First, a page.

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Here’s a little positivity for the start of 2015.

According to the Department of Labor (DOL), more than 2.95 million jobs were created last year. The latest figures confirm that 2014 was America’s best year of job growth since 1999. And economists believe 2015 will see similar numbers, if not better.

From CNN Money:

The unemployment rate fell to 5.6% in December, down from 5.8% in November. That’s also a big drop from the 6.7% rate in December 2013. It’s expected to hit 5.2% — around the normal level — by the end of the year, according to CNNMoney’s survey of economists.

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But the U.S. added over 200,000 jobs every month in 2014 except two. The end of the year was especially strong with 252,000 positions added in December. That was ahead of CNNMoney’s economist forecast of 236,000.

The government also revised up its estimates for job gains in October and November, revealing employers added more than 50,000 jobs than previously thought. November was already the best month of the year for job gains.

“American businesses are on a hiring binge,” said Sal Guatieri, senior economist at BMO Capital Markets. “It clearly suggests the economy is on a much stronger growth track than the first four years of the recovery.”

The only drawback to all this good news? Wages. Average hourly earnings fell in December from the previous month, according to the DOL.

 Wages were up 1.7% over the past year, but that’s barely ahead of the pace of inflation — meaning workers really aren’t better off.

“There’s still no sign of wage acceleration. It leaves you scratching your head a little bit,” said Stuart Hoffman, chief economist at PNC Financial.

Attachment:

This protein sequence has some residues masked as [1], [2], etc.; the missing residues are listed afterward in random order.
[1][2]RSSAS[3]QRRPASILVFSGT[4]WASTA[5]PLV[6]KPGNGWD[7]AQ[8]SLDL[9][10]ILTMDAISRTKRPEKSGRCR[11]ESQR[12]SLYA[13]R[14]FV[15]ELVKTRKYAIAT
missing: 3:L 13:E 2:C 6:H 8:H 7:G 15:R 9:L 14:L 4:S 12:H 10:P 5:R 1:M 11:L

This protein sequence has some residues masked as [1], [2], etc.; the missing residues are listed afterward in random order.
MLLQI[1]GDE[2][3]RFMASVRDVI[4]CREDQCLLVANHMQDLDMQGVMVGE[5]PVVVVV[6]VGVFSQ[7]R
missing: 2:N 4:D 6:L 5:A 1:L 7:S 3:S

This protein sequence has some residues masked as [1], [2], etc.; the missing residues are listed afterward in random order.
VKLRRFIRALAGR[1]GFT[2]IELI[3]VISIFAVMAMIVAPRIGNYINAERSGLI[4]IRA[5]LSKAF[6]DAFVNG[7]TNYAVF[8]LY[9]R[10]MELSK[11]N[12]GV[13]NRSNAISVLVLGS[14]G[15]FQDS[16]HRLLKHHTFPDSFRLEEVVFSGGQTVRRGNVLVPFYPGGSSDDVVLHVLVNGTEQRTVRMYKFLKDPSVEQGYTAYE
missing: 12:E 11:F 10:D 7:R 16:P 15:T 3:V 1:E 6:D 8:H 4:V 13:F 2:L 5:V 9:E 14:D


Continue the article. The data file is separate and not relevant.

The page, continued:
Also, the number of long-term unemployed, those jobless for 27 weeks or longer, was unchanged at 2.8 million. That figure has declined by 1.1 million over the past year, but is still much higher than normal.

But overall, recovery from the Great Recession is slow, but sure. From DOL.gov:

  • Nearly 3 million jobs in 2014, the best year since 1999.
  • This is the longest streak of private sector job growth on record: 58 straight months.
  • Then: U.S. lost nearly 4.5 million jobs the year before President Obama took office. Now: we’ve had 11 consecutive months with employment growth above 200,000.
  • The vast majority of jobs created during the recovery have been full-time jobs.
  • We’ve created GOOD JOBS. In the past year alone: professional & business services is up 732,000 jobs; education & health services is up 482,000 jobs; construction is up 290,000 jobs; and manufacturing is up 186,000 jobs.

For more information on the latest figures and for a list of things you should know about the 2014 economy, click here.

SOURCE: DOLCNN Money | PHOTO CREDIT: Getty

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